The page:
In conclusion, sowing Black-eyed Susan is a rewarding and relatively easy process. Just remember to choose a sunny location, find quality seeds, stratify, sow them around a ¼ inch deep, water them, and give them time to sprout. With these steps, you’ll be enjoying the bounty of a beautiful Black-eyed Susan garden in no time.

Preparation Advice

Black-eyed Susan, also known as Rudbeckia hirta, is a stunning wildflower that can add a pop of bright color to your garden. Whether you’re an experienced gardener or just starting out, there are certain methods and equipment you’ll need to successfully grow this beautiful plant.

The first thing you’ll need is well-draining soil. Black-eyed Susan prefers soil that is not too dense and that drains quickly, so be sure to use potting soil that has been mixed with perlite or vermiculite. This will help prevent water from standing and causing root rot.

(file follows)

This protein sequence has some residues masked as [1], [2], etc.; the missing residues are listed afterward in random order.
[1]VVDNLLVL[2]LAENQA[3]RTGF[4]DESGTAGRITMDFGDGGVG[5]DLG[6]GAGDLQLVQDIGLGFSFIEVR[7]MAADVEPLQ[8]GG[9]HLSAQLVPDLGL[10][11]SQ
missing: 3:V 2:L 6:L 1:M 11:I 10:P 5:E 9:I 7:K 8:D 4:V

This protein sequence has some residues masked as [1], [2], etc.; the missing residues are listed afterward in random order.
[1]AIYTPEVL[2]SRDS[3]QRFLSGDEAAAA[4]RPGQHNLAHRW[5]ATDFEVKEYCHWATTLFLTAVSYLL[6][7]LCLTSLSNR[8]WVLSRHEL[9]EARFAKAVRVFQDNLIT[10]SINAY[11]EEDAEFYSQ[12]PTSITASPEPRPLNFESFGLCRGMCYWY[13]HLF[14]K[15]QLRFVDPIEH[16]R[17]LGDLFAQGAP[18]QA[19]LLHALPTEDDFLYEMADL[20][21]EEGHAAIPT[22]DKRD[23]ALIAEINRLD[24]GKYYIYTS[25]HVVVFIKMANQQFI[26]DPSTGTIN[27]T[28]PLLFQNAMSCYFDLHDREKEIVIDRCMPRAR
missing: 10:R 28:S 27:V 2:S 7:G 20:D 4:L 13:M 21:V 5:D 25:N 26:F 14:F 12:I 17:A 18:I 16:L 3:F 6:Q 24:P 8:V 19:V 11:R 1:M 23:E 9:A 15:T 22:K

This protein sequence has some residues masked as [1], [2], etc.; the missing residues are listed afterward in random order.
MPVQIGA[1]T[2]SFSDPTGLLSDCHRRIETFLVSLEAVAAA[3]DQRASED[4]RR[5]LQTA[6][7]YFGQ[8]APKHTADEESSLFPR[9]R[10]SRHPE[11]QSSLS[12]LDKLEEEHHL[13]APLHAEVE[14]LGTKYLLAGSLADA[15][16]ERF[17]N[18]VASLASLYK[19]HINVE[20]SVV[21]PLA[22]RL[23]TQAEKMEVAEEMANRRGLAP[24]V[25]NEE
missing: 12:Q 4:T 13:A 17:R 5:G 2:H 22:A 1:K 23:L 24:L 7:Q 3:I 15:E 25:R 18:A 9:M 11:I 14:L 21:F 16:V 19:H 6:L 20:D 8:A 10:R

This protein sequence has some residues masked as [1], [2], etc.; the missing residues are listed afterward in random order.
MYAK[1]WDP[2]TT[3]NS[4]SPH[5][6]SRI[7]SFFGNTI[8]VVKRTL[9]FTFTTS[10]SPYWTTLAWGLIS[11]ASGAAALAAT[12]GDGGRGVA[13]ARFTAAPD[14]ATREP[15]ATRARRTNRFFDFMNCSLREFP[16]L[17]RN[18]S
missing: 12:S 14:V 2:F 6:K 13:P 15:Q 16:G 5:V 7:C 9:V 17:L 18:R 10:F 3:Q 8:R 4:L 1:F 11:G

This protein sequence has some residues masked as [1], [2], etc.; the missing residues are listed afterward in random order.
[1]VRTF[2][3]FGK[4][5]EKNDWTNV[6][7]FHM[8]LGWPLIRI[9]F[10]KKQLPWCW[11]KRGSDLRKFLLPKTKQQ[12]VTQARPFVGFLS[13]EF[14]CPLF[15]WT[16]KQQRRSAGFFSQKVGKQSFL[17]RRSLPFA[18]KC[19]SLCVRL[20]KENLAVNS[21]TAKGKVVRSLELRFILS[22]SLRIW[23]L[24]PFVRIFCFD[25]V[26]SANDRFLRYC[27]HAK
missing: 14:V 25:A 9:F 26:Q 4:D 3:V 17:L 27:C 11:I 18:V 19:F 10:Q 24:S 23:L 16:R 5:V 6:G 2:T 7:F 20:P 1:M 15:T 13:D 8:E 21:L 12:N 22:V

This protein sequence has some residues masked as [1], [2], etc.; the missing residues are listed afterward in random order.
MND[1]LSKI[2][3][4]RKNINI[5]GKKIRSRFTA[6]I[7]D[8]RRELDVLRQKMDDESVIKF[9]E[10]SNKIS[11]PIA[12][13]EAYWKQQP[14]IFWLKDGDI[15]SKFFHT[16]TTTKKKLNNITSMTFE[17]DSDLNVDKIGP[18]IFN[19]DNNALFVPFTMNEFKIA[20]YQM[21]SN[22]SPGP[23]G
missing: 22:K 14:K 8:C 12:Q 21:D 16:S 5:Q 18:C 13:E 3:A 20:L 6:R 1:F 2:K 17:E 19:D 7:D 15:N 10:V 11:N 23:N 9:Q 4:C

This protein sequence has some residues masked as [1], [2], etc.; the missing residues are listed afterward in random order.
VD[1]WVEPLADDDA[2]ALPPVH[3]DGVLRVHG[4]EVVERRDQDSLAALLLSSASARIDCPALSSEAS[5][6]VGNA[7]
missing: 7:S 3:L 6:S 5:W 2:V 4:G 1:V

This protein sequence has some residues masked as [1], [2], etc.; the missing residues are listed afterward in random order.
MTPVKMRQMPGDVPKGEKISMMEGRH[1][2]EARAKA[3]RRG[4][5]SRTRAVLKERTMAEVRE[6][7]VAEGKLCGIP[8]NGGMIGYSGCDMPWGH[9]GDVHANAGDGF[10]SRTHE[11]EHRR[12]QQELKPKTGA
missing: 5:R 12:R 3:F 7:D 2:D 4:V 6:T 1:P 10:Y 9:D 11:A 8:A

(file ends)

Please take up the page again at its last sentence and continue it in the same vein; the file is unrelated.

Next, you’ll need to provide plenty of sunlight. Black-eyed Susan loves plenty of sun, so make sure to plant them in a spot where they will receive at least six hours of direct sunlight per day. This will help them grow tall and strong.

Another important factor in growing black-eyed Susan is giving them enough space. These plants can grow up to three feet tall and three feet wide, so make sure to give them enough room to spread out. They also like to be planted in groups of at least three to five, so consider planting them in a raised bed or large containers.

To further ensure the success of your black-eyed Susan, it’s best to water them regularly. However, it’s important not to overwater as this can lead to root rot. Instead, water deeply once a week, or when the top inch of soil feels dry.

Lastly, investing in a pair of gardening gloves and a hand trowel can make the process of planting and caring for your black-eyed Susan much easier. Gloves will protect your hands from thorns and prevent blisters, while a trowel is great for digging small holes for planting and loosening soil.